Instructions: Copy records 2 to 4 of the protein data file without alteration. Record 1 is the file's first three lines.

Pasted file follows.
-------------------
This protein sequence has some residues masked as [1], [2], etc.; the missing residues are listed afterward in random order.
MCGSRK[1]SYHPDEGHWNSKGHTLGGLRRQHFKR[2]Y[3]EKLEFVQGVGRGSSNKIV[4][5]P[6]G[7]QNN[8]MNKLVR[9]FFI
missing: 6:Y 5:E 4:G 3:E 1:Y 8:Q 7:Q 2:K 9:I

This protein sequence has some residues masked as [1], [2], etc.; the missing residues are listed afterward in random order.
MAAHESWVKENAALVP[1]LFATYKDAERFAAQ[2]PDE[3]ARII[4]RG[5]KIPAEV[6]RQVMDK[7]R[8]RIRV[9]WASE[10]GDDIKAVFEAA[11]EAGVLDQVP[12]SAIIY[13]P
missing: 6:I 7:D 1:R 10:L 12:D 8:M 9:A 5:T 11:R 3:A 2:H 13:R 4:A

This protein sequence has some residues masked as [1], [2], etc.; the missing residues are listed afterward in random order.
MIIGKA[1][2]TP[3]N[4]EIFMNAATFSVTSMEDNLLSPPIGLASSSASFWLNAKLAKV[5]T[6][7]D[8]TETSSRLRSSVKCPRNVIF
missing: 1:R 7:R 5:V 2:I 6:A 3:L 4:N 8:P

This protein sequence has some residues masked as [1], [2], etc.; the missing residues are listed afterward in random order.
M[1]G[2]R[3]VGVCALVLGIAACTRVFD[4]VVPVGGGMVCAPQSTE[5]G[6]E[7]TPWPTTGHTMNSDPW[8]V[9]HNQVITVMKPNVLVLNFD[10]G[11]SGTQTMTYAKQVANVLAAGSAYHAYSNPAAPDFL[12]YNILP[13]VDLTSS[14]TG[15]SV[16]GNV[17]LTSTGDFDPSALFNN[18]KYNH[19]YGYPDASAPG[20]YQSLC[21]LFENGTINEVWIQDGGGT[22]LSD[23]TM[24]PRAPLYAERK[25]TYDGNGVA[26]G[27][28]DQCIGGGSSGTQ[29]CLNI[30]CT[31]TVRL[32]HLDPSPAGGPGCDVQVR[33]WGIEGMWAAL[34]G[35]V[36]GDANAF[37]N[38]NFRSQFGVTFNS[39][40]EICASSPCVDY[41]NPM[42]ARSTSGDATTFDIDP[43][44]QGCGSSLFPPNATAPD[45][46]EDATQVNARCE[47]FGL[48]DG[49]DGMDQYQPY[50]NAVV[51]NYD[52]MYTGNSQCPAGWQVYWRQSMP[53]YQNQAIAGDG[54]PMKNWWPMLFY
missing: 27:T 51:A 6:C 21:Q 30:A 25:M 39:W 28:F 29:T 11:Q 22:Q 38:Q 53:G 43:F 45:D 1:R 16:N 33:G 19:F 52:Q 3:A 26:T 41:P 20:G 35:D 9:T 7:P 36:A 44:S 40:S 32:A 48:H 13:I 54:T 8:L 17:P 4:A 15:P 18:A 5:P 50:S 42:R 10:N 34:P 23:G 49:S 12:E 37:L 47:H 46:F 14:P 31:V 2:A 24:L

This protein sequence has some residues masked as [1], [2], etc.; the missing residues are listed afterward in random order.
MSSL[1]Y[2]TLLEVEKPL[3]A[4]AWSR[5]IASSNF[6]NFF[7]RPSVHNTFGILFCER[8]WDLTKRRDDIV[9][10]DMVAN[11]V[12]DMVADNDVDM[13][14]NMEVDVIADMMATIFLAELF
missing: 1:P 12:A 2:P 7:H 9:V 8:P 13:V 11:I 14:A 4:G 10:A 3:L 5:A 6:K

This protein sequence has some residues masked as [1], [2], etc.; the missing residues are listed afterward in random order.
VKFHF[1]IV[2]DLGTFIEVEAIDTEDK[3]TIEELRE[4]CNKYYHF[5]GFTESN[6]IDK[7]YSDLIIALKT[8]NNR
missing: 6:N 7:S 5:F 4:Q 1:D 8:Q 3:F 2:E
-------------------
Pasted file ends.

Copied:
This protein sequence has some residues masked as [1], [2], etc.; the missing residues are listed afterward in random order.
MAAHESWVKENAALVP[1]LFATYKDAERFAAQ[2]PDE[3]ARII[4]RG[5]KIPAEV[6]RQVMDK[7]R[8]RIRV[9]WASE[10]GDDIKAVFEAA[11]EAGVLDQVP[12]SAIIY[13]P
missing: 6:I 7:D 1:R 10:L 12:D 8:M 9:A 5:T 11:R 3:A 2:H 13:R 4:A

This protein sequence has some residues masked as [1], [2], etc.; the missing residues are listed afterward in random order.
MIIGKA[1][2]TP[3]N[4]EIFMNAATFSVTSMEDNLLSPPIGLASSSASFWLNAKLAKV[5]T[6][7]D[8]TETSSRLRSSVKCPRNVIF
missing: 1:R 7:R 5:V 2:I 6:A 3:L 4:N 8:P

This protein sequence has some residues masked as [1], [2], etc.; the missing residues are listed afterward in random order.
M[1]G[2]R[3]VGVCALVLGIAACTRVFD[4]VVPVGGGMVCAPQSTE[5]G[6]E[7]TPWPTTGHTMNSDPW[8]V[9]HNQVITVMKPNVLVLNFD[10]G[11]SGTQTMTYAKQVANVLAAGSAYHAYSNPAAPDFL[12]YNILP[13]VDLTSS[14]TG[15]SV[16]GNV[17]LTSTGDFDPSALFNN[18]KYNH[19]YGYPDASAPG[20]YQSLC[21]LFENGTINEVWIQDGGGT[22]LSD[23]TM[24]PRAPLYAERK[25]TYDGNGVA[26]G[27][28]DQCIGGGSSGTQ[29]CLNI[30]CT[31]TVRL[32]HLDPSPAGGPGCDVQVR[33]WGIEGMWAAL[34]G[35]V[36]GDANAF[37]N[38]NFRSQFGVTFNS[39][40]EICASSPCVDY[41]NPM[42]ARSTSGDATTFDIDP[43][44]QGCGSSLFPPNATAPD[45][46]EDATQVNARCE[47]FGL[48]DG[49]DGMDQYQPY[50]NAVV[51]NYD[52]MYTGNSQCPAGWQVYWRQSMP[53]YQNQAIAGDG[54]PMKNWWPMLFY
missing: 27:T 51:A 6:C 21:Q 30:A 25:M 39:W 28:F 29:T 11:Q 22:Q 38:Q 53:G 43:F 45:D 1:R 16:N 33:G 19:F 52:Q 3:A 26:T 41:P 20:G 35:D 9:T 7:P 36:A 44:S 40:S 32:A 48:H 13:I 54:T 8:L 17:P 4:A 15:P 18:A 5:P 50:S 42:R 10:N 34:P 23:G 49:S 12:E 37:L 47:H 46:F 14:P 31:V 2:A 24:L